“Oh, it’s just a little further. By the way, are you allergic to... honey?”

“No.” I didn’t like where this was headin’.

“Good! Humans rarely are. Now, before I introduce you to our Queen and teleport you home, I’d like you to wear our ceremonial... visitor... outfit. You don’t have to take off anything you’re wearing now, just let me pour some honey on your scalp... and your hands look a little dry. I think you might need some of our ‘teriyaki gloves.’ I hope you’ll abide by our customs,” he drooled.

No. This wasn’t gonna end well at all.

“And could you try to tenderize yourself? That would be great.”

“Uhhh... I’d like to see yer teleporter before I do that.”

“If you wear our honey suit, I’ll give you another dollar.”

The honey suit was a little sticky, but the Queen was a delight. We prattled on fer hours, her tellin’ me about how she took over the colony in an armed coup, an’ me tellin’ her ’bout me psychic piracy. Turns out me companion the ambassador was one o’ the Queen’s top drones, scouting out potential colonies and signing treaties with neighboring species.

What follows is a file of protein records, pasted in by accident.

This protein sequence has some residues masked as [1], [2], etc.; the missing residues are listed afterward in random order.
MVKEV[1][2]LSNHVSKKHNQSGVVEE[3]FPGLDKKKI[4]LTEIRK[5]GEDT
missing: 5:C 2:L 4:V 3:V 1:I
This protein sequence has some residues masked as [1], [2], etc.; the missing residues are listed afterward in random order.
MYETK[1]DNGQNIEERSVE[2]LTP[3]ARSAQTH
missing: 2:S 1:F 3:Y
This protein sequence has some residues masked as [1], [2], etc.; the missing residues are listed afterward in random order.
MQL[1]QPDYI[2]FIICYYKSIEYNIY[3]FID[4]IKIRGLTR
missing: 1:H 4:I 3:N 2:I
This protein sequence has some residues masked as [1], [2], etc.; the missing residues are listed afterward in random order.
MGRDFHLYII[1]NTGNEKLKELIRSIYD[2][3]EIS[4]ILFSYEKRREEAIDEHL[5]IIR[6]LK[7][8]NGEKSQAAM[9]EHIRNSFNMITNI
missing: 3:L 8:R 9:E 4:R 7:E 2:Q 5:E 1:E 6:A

“Oh Captain, you simply must try these aphids!” said the Queen of all Ants.

“No thanks, milady. It’s been fun gettin’ together with ye guys, but I gotta get back to port an’ buy another ship with the countless booty I made here.”

“You mean the dollar I just gave you?” piqued the ambassador.

“No, ye fool!” I screamed, causing the party to grind to a halt. I walked up to the man an’ looked up right into ’is bug eyes. “The two dollars ye gave me. Remember, I be the last survivin’ crew member; all me shipmates’ shares o’ the first dollar ye gave me is mine now!”

We all had a good laugh over that for a few minutes. Then the royal guards showed me to the teleporter room. I waved good-bye to the Queen and ambassador, and with a shimmerin’ glow an’ a high-pitched chirp, I was gone.

Using me two dollars as seed money, I managed to commission the construction of the Sand Reaver II, and pay off several of me outstanding tabs at the Salty Psyche. Yup, it be all thanks to the two dollars me old friend the ambassador gave me...

And all the treasure I plundered from Phylogenua. What? I’m a pirate!


The Day The Scones Fought Back- Chapter 4

“Fat Camp”

“You can’t come in he- urk!”

“I am a United States Senator, and I can go anywhere I want to, junior!” bellowed Senator Ninja at the young secret service agent he held by the neck about six inches above the ground. The agent was taken aback, suddenly realizing his folly as the martial arts master/congressman cut off the circulation to his brain.

Also, he ninja-slapped him for good measure.

“Of- of course... Senator Ninja! I... urgh... I’m sorry for the inconvenience, sir!”

Senator Ninja threw the agent against the adjoining wall, knocking over a glass case of children’s popsicle stick houses.